The second thing I had noted down from the face to face session that I want to write about is “typical” vs “ideal” students and intrinsic vs extrinsic motivation. The conventional wisdom is that intrinsic motivation leads to deep learning approaches, while extrinsic leads to shallow approaches.
For the last year I’ve been surveying my first year engineers about their emotions about their studies, and their motivation. In the first survey of the year I asked them why they decided to study engineering at ADFA. I categorised their answers as reflecting extrinsic (to engineering) or intrinsic motivation. For example, “I want a job” was classified as extrinsic and “I like designing things and solving problems” was intrinsic. When I looked at how the motivation levels of the two groups compared I found that they started with the same high levels of motivation, but the extrinsically motivated (those who wanted a job) maintained higher levels of motivation towards their studies and towards becoming an engineer throughout the year.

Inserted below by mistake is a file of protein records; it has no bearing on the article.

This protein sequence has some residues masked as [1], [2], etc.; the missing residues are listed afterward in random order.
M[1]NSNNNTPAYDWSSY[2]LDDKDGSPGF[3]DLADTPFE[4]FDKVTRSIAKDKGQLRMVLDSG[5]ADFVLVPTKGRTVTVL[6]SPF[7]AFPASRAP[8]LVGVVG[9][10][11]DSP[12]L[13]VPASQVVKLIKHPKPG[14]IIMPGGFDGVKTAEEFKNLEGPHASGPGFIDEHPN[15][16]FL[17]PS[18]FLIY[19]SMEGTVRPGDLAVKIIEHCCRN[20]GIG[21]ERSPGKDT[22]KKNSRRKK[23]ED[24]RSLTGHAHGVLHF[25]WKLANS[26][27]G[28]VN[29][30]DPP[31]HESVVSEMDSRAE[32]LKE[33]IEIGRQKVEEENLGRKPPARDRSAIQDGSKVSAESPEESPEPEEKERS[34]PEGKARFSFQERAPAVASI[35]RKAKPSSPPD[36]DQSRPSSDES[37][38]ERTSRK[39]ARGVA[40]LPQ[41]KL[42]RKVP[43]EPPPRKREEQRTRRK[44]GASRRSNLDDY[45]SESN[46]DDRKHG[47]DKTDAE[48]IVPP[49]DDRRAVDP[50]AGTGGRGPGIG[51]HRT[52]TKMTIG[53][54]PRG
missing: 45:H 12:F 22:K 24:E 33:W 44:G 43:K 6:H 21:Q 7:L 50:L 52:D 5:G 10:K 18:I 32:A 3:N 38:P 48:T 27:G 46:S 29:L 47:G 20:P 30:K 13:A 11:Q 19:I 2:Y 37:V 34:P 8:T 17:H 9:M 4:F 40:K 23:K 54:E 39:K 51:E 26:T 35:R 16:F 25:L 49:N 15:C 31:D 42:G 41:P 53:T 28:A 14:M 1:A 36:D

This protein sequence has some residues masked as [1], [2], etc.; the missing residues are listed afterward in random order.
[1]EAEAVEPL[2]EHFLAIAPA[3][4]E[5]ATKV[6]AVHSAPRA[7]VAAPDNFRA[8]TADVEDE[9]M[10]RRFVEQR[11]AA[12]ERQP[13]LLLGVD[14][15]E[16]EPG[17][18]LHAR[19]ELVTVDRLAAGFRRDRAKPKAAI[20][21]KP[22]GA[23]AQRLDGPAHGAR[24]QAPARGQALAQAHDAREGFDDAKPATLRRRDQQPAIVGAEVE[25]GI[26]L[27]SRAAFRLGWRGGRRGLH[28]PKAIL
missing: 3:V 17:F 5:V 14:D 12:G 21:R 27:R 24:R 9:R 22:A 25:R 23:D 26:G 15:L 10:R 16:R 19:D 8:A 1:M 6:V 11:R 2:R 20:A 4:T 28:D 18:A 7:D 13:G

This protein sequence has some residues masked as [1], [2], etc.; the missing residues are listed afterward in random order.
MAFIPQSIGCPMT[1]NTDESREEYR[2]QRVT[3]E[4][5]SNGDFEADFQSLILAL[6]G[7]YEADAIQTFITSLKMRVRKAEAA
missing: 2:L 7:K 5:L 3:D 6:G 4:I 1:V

We generally assume that more motivated students study more and are more successful. Because the surveys are anonymous (but trackable week by week using unique student codes) I can’t correlate marks with respondents. So I can’t check this assumption. But it’s generally accepted that motivation leads to success.
So what does this mean? I think it means that those who are focussed on a future goal, rather than present enjoyment, are more resilient in the face of pressure. That pressure includes the stuff we do to them – a firehose of content, lots of assessment tasks, exams – and external pressures such as military training, family etc. Those who were intrinsically motivated were less able to maintain their motivation.
So, oddly enough, those who decided to do engineering because they thought they’d enjoy it, didn’t fare as well (at least in terms of motivation) as those who just wanted a secure job.
What does this mean for us as teachers and course developers?
First – respect the importance of extrinsic motivation, and help those who are intrinsically motivated find an extrinsic motivation too. It may well get them through when the going gets tough. This is completely counter to the conventional wisdom which says that we should be helping students find intrinsic motivation by inspiring them with how exciting our subjects are. (Kissing don’t last, cooking does…?)
Second – recognise the pressures that tend to push students to lose their intrinsic motivation, and don’t add to them. Syllabi that are overfull and give no time to think and explore will tend to work against intrinsic motivation.
There’s so much talk about respecting diversity – and we talk about race, religion, gender and culture. I think we need to respect and embrace diversity of purpose amongst our students as well. What’s wrong with wanting a secure job anyway?